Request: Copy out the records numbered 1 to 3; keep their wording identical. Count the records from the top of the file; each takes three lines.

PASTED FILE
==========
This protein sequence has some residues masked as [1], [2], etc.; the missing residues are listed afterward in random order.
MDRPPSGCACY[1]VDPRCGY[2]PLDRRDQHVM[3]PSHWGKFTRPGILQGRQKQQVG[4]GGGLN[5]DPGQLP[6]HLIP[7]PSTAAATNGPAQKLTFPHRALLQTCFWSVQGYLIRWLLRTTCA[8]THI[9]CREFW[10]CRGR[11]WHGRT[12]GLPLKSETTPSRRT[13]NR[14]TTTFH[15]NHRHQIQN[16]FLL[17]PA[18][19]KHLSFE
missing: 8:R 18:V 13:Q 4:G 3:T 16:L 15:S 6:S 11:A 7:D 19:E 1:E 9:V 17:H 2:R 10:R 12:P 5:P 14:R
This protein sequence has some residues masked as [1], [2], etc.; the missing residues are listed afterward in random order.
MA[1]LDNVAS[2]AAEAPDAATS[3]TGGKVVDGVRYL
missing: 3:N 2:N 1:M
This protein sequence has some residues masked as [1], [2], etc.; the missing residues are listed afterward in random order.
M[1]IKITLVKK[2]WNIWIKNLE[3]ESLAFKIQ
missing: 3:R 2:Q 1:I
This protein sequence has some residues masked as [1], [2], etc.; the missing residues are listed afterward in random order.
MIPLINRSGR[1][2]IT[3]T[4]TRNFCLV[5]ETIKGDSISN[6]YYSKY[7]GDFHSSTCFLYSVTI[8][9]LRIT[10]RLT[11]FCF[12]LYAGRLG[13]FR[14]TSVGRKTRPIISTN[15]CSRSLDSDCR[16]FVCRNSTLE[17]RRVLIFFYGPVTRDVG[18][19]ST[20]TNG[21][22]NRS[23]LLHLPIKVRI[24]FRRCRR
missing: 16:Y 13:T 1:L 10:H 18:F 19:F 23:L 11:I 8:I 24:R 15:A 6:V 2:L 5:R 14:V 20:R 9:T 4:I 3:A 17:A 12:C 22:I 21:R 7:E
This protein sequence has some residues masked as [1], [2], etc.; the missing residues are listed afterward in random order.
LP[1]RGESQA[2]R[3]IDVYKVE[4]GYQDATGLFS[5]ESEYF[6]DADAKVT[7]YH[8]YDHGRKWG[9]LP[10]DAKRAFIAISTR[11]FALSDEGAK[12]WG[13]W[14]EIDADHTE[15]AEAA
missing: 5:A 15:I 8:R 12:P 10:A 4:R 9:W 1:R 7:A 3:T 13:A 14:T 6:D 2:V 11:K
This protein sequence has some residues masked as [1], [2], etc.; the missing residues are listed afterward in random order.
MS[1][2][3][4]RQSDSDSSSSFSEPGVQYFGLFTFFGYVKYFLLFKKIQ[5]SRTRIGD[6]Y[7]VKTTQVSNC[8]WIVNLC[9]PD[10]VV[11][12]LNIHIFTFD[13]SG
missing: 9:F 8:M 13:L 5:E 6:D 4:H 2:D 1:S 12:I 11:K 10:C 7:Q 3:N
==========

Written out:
This protein sequence has some residues masked as [1], [2], etc.; the missing residues are listed afterward in random order.
MDRPPSGCACY[1]VDPRCGY[2]PLDRRDQHVM[3]PSHWGKFTRPGILQGRQKQQVG[4]GGGLN[5]DPGQLP[6]HLIP[7]PSTAAATNGPAQKLTFPHRALLQTCFWSVQGYLIRWLLRTTCA[8]THI[9]CREFW[10]CRGR[11]WHGRT[12]GLPLKSETTPSRRT[13]NR[14]TTTFH[15]NHRHQIQN[16]FLL[17]PA[18][19]KHLSFE
missing: 8:R 18:V 13:Q 4:G 3:T 16:L 15:S 6:S 11:A 7:D 19:E 1:E 9:V 17:H 2:R 10:R 12:P 5:P 14:R
This protein sequence has some residues masked as [1], [2], etc.; the missing residues are listed afterward in random order.
MA[1]LDNVAS[2]AAEAPDAATS[3]TGGKVVDGVRYL
missing: 3:N 2:N 1:M
This protein sequence has some residues masked as [1], [2], etc.; the missing residues are listed afterward in random order.
M[1]IKITLVKK[2]WNIWIKNLE[3]ESLAFKIQ
missing: 3:R 2:Q 1:I